Forensic Statistics in Health Sciences

Forensic Statistics in Health Sciences

Amit Chattopadhyay (National Institutes of Health, USA)
DOI: 10.4018/978-1-60960-483-7.ch014

Abstract

This chapter reviews the application of forensic statistical methods related issues such as: methods of deciphering evidence, DNA profile matching, searching a database of DNA profiles, scientific reliability, discrimination in presentation of statistical evidence in legal settings, assumptions in underlying statistical analysis when evidence is presented, precision & accuracy, role of using extreme values in evidence, and decision analysis in forensic science. The emphasis of the chapter is on concepts from statistical application, nature, and use of evidences in everyday clinical practice and in the court of law. Another goal of the chapter is to serve as a central reference to access of information about resources related to this topic.
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Introduction

Forensic statistics may be defined as the application of statistics to forensic science and the law to seek the truth in a way that truth is identified with high degree of confidence from among a variety of possible solutions to the problem at hand. Forensic statisticians help to quantify evidence in criminal cases (The Royal Statistical Society, 2005). Statistics is a scientific system that analyzes data collected from a pool of observations by collection, and interprets the data to provide explanation(s) for the observed event or phenomenon. Usually, an appropriate evaluation of evidence and a comparison of probabilities of the evidence under two different propositions are required while making a decision. This evidence generated by forensic statistics may be used subsequently to either implicate or exonerate a person suspected of committing that crime, or just to gain further insight into the incident. Over the years, with increasing technological advancement, forensic science has become a key part of criminal investigations worldwide (The Royal Statistical Society, 2005).

The Logical Basis of Forensic Statistics

Statistics, like all scientific systems runs on logical reasoning, especially when investigating causation. Logical reasoning involves an argument consists of one or more premises (statement that is either true or false that is offered in support of a claim) and one conclusion (a sentence that is true or false). The conclusion should follow from the premises based on the claims (Chattopadhyay, 2010). Errors in logical reasoning leading to fallacious conclusions occur in health research, and are a major threat to concluding causal association. Logic may be defined as the science of those principles, laws, and methods that guides correct and proper reasoning.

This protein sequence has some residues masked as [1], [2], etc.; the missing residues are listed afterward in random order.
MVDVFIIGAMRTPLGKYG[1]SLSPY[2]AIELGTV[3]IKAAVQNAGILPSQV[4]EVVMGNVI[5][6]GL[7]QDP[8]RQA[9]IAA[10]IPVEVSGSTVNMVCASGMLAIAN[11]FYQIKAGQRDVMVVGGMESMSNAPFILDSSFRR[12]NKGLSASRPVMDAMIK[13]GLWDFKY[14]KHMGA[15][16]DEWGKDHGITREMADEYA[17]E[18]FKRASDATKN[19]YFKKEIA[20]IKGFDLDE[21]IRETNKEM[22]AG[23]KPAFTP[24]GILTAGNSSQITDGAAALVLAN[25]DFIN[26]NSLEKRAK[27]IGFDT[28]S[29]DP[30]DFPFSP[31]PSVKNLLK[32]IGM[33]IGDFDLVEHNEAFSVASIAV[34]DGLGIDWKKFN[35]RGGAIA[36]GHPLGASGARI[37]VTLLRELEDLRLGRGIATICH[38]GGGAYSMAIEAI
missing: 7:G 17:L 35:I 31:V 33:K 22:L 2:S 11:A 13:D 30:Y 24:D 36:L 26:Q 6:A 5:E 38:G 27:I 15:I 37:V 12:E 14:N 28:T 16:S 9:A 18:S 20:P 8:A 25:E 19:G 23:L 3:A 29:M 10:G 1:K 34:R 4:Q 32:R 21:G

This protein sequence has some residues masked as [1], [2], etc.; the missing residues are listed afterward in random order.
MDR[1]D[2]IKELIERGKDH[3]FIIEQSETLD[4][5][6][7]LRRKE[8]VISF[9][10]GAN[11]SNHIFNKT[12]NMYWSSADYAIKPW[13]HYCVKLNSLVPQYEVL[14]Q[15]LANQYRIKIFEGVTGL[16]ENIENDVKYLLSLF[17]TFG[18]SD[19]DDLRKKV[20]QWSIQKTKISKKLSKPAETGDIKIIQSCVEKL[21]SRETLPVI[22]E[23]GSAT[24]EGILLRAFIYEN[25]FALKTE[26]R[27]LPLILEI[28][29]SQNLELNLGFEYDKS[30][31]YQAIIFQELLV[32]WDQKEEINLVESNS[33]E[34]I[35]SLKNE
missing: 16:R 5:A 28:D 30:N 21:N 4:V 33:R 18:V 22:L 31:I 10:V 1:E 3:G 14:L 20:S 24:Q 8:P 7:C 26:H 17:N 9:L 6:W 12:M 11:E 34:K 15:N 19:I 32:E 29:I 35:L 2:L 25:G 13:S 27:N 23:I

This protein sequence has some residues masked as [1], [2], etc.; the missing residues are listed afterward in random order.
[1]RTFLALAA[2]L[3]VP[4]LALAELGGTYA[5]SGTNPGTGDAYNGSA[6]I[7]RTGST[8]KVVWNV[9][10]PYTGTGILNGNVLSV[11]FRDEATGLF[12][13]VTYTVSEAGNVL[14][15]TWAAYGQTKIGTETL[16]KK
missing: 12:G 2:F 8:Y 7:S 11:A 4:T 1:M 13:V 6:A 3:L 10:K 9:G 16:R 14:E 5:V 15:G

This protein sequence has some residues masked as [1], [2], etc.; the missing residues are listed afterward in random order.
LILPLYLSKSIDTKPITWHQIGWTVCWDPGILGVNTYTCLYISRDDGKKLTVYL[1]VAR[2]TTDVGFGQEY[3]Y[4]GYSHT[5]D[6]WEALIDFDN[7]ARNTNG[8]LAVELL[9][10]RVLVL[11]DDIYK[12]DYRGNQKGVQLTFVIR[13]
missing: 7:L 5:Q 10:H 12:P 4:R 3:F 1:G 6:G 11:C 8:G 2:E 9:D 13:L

Critical thinking involves knowledge of the science of logic; including the skills of logical analysis, correct reasoning, and understanding statistical methods. Critical thinking, however, involves more than just an understanding of logical procedures. A good critical thinker must also understand the sources of knowledge, the nature of knowledge, and the nature of truth. Logic is not intended merely to inform or instruct. It is also a directive and aims at assisting us in the proper use of our power of reasoning (Dolhenty, 2010). An argument is simply a set of statements, one of which is designated as a conclusion and the remaining statements, called premises, are asserted as being true and are offered as evidence that supports or implies the conclusion. The first step in recognizing an argument for the purposes of understanding and evaluating the argument is to identify the premises and the conclusion which make up the argument.

Scientific methodology uses synthesis and analysis to determine evidence in factor of truth about a question employing the two parts of logic: inductive reasoning and deductive reasoning. Fallacies arise from a discontinuity in logical chain of reasoning. Although there are several important errors in logical arguments that occur, important ones in science are: inductive argument fallacy, deductive fallacy, inductive fallacy, and factual error.

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Deciphering Evidence

Evidence is the information that supports a certain conclusion. In the courts, usually, the existence of means, motive and opportunity drives the conclusions towards commitment of crime, and loads the dice towards potentially biasing a decision against the suspect, whether the crime was committed on not. Technicalities towards admission of evidence may also play a role. Thus there always exists the possibility that the weight of evidence in court may at times deviate from the truth. Therefore Types I and II error rates may indicate efficiency of the justice process.

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